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Sustainability Education Research Guide

A research portal to sustainability resources at Humber and beyond.

Introduction

Humber River with surrounding treesDefinition:

The natural environment encompasses all living and non-living things occurring naturally, meaning in this case not artificial. This environment encompasses the interaction of all living species (biotic elements) and abiotic elements such as air and water that affect human survival and economic activity. Examples of interactions between biotic and abiotic elements include plants getting mineral from the soil and using the sunlight to grow food (Johnson et al., 1997).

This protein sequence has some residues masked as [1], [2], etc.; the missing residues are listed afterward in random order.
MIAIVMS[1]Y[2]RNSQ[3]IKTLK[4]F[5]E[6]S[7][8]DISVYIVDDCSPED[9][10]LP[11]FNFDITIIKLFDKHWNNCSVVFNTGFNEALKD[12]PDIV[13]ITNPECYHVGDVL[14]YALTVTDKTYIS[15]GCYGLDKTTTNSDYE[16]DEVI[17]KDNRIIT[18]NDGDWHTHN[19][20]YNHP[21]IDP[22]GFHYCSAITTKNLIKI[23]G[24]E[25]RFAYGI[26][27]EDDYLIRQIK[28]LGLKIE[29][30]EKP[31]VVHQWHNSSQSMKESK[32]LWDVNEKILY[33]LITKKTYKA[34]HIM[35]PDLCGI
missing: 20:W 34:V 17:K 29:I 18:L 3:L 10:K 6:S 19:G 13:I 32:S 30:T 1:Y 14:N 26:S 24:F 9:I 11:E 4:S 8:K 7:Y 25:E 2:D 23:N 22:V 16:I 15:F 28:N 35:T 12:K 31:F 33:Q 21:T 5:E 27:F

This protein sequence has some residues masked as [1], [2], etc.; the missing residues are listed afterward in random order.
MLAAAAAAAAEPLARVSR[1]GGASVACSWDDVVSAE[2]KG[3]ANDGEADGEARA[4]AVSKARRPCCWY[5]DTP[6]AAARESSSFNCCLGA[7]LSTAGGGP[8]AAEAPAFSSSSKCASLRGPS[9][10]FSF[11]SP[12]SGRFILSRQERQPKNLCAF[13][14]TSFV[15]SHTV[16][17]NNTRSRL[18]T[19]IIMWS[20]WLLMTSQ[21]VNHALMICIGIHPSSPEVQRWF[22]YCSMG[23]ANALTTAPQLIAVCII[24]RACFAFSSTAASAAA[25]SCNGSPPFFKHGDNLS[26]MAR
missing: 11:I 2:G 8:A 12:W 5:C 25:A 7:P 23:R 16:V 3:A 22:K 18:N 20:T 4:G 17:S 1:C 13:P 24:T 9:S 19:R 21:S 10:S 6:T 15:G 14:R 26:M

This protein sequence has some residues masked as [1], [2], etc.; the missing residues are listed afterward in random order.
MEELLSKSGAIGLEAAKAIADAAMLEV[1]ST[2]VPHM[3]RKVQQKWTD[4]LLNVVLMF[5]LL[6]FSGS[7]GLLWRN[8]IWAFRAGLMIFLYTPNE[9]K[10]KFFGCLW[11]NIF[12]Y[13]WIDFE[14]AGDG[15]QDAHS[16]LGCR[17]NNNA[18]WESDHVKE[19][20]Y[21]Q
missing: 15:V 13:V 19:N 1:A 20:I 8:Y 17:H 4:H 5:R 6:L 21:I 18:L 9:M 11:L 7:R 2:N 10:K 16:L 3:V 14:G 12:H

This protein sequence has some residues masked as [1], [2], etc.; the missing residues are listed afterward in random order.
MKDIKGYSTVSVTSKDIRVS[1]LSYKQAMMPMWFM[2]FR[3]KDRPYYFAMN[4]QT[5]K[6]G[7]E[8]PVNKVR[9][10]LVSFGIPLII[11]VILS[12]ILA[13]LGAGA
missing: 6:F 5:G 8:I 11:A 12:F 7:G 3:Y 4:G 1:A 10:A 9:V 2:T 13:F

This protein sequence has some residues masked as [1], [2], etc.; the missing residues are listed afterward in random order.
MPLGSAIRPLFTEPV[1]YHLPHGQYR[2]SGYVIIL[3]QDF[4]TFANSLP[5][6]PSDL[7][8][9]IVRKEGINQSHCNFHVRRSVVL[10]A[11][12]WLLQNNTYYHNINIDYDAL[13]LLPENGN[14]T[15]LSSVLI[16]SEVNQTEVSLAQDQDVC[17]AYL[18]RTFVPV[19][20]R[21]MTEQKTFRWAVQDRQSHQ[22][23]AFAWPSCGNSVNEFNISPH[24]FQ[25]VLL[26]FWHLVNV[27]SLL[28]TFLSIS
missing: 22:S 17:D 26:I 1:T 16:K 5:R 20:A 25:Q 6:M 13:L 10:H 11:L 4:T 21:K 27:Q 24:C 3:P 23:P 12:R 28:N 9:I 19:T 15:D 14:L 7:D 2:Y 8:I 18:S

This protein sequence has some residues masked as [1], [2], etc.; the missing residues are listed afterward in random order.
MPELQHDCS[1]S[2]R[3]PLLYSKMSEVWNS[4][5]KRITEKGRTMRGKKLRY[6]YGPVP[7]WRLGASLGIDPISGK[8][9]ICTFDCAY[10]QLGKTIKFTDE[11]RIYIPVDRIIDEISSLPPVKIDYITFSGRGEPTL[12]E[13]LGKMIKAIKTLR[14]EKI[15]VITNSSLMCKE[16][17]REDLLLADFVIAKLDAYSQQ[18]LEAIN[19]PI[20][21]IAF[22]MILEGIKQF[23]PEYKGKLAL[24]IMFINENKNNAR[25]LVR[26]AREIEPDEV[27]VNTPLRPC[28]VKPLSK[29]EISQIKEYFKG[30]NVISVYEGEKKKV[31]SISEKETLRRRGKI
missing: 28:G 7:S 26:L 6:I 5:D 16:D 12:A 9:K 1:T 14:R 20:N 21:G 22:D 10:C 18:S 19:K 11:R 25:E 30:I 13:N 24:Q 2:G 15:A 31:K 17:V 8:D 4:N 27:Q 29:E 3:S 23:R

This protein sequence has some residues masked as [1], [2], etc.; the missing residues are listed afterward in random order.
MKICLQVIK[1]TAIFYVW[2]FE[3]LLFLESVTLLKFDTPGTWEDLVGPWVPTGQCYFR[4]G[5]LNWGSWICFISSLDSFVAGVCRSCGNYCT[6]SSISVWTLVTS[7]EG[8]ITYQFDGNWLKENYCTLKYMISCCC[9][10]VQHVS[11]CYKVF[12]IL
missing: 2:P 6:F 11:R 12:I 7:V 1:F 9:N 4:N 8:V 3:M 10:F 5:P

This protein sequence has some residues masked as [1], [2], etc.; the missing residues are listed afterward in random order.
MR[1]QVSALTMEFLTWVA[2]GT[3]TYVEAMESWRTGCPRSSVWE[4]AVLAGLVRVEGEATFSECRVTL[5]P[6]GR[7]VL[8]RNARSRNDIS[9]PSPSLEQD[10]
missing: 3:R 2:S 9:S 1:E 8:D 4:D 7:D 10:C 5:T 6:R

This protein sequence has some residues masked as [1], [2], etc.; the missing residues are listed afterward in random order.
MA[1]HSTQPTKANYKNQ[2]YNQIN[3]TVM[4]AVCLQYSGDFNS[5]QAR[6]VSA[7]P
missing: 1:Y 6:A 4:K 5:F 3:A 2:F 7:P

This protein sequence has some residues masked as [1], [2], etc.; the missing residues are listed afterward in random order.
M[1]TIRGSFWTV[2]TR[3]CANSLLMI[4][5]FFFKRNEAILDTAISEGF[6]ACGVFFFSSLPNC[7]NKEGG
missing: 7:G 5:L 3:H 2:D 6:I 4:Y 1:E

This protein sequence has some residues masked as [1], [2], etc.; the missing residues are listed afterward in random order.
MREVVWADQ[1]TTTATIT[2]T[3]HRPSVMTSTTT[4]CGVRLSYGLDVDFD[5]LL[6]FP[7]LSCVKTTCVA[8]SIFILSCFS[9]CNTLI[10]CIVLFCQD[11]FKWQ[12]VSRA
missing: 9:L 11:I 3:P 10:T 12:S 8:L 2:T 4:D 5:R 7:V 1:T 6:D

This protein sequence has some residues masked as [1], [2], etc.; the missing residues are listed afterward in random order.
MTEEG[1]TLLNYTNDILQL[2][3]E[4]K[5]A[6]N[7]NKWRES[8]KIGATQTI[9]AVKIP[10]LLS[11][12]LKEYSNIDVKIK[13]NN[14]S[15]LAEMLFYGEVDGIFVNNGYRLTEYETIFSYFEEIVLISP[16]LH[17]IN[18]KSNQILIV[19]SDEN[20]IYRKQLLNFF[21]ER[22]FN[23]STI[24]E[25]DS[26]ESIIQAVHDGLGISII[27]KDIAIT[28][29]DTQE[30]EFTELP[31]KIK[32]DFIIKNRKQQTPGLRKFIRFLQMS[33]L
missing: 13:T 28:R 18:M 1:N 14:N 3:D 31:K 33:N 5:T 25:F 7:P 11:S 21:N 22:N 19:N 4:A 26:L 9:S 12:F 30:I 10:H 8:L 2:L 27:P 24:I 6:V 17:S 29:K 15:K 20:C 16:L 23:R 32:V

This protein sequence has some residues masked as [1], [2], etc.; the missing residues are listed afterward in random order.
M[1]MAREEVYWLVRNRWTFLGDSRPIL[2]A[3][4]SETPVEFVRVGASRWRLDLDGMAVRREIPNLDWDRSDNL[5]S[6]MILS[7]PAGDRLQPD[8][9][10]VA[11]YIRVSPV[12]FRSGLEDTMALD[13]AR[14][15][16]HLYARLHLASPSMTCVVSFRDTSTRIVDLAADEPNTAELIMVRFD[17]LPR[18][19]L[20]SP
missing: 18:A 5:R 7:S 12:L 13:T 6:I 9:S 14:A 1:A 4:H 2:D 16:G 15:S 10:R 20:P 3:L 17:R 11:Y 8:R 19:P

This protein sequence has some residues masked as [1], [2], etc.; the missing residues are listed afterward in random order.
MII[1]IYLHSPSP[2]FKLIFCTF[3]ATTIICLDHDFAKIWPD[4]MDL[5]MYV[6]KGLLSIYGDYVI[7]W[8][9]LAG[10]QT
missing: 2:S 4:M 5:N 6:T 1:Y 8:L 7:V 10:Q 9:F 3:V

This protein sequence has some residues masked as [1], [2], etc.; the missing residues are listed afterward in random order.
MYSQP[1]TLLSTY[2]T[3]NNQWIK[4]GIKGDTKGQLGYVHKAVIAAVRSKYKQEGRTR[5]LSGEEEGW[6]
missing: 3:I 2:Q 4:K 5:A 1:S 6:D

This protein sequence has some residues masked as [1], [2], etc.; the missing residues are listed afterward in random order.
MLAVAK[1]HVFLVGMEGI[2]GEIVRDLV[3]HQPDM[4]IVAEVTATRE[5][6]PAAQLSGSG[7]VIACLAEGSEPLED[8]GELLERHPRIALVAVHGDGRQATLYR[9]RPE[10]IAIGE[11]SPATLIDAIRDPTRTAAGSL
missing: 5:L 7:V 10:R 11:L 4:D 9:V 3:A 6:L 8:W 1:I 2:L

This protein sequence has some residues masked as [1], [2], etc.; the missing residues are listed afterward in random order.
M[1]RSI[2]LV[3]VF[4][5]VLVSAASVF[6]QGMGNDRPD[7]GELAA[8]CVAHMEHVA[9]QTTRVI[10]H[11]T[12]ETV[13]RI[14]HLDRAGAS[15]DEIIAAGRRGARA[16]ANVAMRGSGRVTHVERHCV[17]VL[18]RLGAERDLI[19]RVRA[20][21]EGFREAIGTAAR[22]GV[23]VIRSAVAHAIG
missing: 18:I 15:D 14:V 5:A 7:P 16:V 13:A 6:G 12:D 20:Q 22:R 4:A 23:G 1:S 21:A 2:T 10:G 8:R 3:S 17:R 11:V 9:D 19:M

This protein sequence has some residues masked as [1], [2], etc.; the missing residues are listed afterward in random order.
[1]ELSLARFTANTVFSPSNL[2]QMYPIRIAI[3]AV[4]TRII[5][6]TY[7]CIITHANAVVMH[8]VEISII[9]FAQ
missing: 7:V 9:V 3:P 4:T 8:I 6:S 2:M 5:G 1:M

Areas of interest can include: 
Water
Natural Resources
Land

What is Humber Doing?
The Humber Arboretum consists of 250 acres of public gardens and natural areas and it offers various programs to students at Humber College as well as the public. The Arboretum also has a "Bird Garden" in partnership with Birds Canada, and has policies in place for the protection of the natural environment. 

The Humber Pond Revitalization Project plays a vital role in managing runoff water from the North campus before it reaches the Humber river. 

The Colonel Samuel Smith Park is situated south of the Lakeshore cottages and is known to be one of Toronto's most green spaces. It is home to a variety of plants, trees, birds and other wildlife. 

Resources

Featured Topic: Water